This was my first foray into the world of audio books, and I’m not sure it was the greatest place to start. The narrator had a really deep, smooth voice. I could imagine him reading me to sleep, lulling me with his rich tones – not a great feature when driving!
Half Blood Blues is about Sid Griffiths, a Jazz musician living and plying his trade along with the band in 1930s Berlin. They are forced to flee to Paris to escape “the Boots” (i.e. the SS) after an incident in which Sid’s oldest friend and band mate Charles “Chip” Jones kills one of them in a fight. They cannot outrun the war though which catches up with them in Paris. One of the band members is a young man called Hero, who is a brilliant trumpeteer. Sid struggles with conflicting emotions towards Hero – part jealously, part rivalry, part very protective and brotherly. Hero is a stateless citizen – a Rhineland bastard, who is taken by the Nazis when the war arrives in Paris, whilst Sid watches on and does nothing to help. His enormous guilt about this stays with him for his whole life until it comes to ahead more than 40 years later when he returns to Berlin.
I found Sid quite a difficult character to like. He seemed to take everything so very seriously, and very personally. He was quick to over analyse situations and to imagine he had been slighted. His jealousy towards Hero was petty and seemed to border on genuine dislike at times.
This book can be quite slow in parts, and in particular the love story between Sid and Delilah. This dominates the middle section of the book and too much time is devoted to it in my opinion. In spite of the tendency to drag in parts, there is some really top quality writing on display. In particular, the scene in which the group are trying to get a train out of Paris to escape before the Nazis arrive is so vivid. The sheer chaos, terror and stench of human panic is tangible as everyone presses like herded cattle into the station with whatever belongings they can carry, desperate for a ticket out of there.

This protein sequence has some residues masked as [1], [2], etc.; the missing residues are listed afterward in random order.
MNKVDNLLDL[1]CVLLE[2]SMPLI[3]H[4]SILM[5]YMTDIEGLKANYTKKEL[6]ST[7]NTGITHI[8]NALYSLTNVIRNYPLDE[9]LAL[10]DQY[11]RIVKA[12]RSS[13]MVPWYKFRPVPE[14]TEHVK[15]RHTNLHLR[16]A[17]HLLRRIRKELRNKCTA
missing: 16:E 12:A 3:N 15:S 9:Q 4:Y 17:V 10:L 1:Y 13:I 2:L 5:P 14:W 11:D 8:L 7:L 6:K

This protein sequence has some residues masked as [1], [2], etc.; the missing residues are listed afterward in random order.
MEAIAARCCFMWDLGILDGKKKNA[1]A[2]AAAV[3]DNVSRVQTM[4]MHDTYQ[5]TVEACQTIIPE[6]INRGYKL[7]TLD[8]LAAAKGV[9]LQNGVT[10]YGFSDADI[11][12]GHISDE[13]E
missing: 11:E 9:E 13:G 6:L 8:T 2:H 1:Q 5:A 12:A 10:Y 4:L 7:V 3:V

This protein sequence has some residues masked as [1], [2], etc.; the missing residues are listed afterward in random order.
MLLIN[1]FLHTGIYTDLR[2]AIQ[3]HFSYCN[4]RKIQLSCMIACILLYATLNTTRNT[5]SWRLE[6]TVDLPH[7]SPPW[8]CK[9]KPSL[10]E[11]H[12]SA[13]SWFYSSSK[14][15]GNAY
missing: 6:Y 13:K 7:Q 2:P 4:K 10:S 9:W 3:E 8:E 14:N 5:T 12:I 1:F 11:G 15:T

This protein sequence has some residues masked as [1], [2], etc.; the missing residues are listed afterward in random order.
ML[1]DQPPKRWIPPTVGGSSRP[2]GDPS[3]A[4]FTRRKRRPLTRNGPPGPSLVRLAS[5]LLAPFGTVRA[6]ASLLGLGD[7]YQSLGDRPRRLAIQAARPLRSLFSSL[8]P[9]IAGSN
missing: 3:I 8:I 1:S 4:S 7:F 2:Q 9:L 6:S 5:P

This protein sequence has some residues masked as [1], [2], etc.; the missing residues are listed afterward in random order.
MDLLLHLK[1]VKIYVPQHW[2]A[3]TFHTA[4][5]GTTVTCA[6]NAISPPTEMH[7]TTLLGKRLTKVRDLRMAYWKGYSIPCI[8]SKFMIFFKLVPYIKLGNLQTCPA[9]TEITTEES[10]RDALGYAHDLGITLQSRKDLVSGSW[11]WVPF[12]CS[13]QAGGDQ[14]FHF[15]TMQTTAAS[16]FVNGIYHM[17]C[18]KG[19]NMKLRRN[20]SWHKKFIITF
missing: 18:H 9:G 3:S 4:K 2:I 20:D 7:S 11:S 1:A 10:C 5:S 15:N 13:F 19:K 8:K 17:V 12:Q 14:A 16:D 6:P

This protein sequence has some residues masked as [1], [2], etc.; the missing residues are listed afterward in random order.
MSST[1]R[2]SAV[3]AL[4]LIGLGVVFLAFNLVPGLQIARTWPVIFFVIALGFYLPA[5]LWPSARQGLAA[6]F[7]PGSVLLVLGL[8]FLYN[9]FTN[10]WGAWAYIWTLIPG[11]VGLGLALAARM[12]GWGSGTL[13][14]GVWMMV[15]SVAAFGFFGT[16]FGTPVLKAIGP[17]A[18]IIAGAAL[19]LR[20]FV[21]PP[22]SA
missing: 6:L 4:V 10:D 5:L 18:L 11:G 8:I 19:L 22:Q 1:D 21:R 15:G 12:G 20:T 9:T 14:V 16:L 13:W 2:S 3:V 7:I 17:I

The real highlight of the story for me is the relationship between Sid and Chip. They are boyhood friends and half the time they don’t seem to even like each other. But underneath all of that is a real unbreakable bond – they truly are brothers. Some of Sid’s actions in the book are quite unforgivable, but Chip stands by him and is there for Sid when he needs him the most.
The ending seemed to be very abrupt. I’m not sure whether this just comes down to listening to it as an audio book as I cannot then see how much is left to go.
It took a while for me to get into this book and there were points where my interest started to drift in the slow parts. I didn’t really warm to Sid very much. However, the writing was good, the story is memorable and there are a few moments that made me chuckle, which I think is important when dealing with such serious subject matter.